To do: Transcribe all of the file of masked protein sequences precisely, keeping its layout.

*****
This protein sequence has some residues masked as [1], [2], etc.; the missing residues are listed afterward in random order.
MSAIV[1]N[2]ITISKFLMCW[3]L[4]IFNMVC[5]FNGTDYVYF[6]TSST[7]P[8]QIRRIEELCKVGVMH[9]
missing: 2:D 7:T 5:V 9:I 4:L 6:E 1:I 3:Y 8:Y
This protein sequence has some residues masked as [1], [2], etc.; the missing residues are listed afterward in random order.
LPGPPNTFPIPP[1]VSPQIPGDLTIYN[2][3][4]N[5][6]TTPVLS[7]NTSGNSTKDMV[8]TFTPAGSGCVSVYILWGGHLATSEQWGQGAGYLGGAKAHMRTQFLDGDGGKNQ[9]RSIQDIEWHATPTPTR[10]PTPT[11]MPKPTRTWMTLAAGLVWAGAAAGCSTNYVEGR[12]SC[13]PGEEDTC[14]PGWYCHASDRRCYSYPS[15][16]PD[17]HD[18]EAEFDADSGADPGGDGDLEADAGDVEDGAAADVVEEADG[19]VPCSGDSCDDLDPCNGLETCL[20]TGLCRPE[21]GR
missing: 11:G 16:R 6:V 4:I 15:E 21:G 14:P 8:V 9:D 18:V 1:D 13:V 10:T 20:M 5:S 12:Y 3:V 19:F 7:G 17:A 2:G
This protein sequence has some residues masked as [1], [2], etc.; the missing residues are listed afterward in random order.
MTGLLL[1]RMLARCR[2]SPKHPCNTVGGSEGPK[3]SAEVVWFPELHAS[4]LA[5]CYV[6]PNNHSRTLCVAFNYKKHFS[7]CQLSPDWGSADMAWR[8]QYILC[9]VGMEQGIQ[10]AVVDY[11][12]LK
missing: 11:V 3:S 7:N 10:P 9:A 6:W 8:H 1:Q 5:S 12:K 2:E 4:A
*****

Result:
This protein sequence has some residues masked as [1], [2], etc.; the missing residues are listed afterward in random order.
MSAIV[1]N[2]ITISKFLMCW[3]L[4]IFNMVC[5]FNGTDYVYF[6]TSST[7]P[8]QIRRIEELCKVGVMH[9]
missing: 2:D 7:T 5:V 9:I 4:L 6:E 1:I 3:Y 8:Y
This protein sequence has some residues masked as [1], [2], etc.; the missing residues are listed afterward in random order.
LPGPPNTFPIPP[1]VSPQIPGDLTIYN[2][3][4]N[5][6]TTPVLS[7]NTSGNSTKDMV[8]TFTPAGSGCVSVYILWGGHLATSEQWGQGAGYLGGAKAHMRTQFLDGDGGKNQ[9]RSIQDIEWHATPTPTR[10]PTPT[11]MPKPTRTWMTLAAGLVWAGAAAGCSTNYVEGR[12]SC[13]PGEEDTC[14]PGWYCHASDRRCYSYPS[15][16]PD[17]HD[18]EAEFDADSGADPGGDGDLEADAGDVEDGAAADVVEEADG[19]VPCSGDSCDDLDPCNGLETCL[20]TGLCRPE[21]GR
missing: 11:G 16:R 6:V 4:I 15:E 21:G 14:P 8:V 9:D 18:V 1:D 13:V 10:T 20:M 5:S 12:Y 3:V 19:F 7:G 17:A 2:G
This protein sequence has some residues masked as [1], [2], etc.; the missing residues are listed afterward in random order.
MTGLLL[1]RMLARCR[2]SPKHPCNTVGGSEGPK[3]SAEVVWFPELHAS[4]LA[5]CYV[6]PNNHSRTLCVAFNYKKHFS[7]CQLSPDWGSADMAWR[8]QYILC[9]VGMEQGIQ[10]AVVDY[11][12]LK
missing: 11:V 3:S 7:N 10:P 9:A 6:W 8:H 1:Q 5:S 12:K 2:E 4:A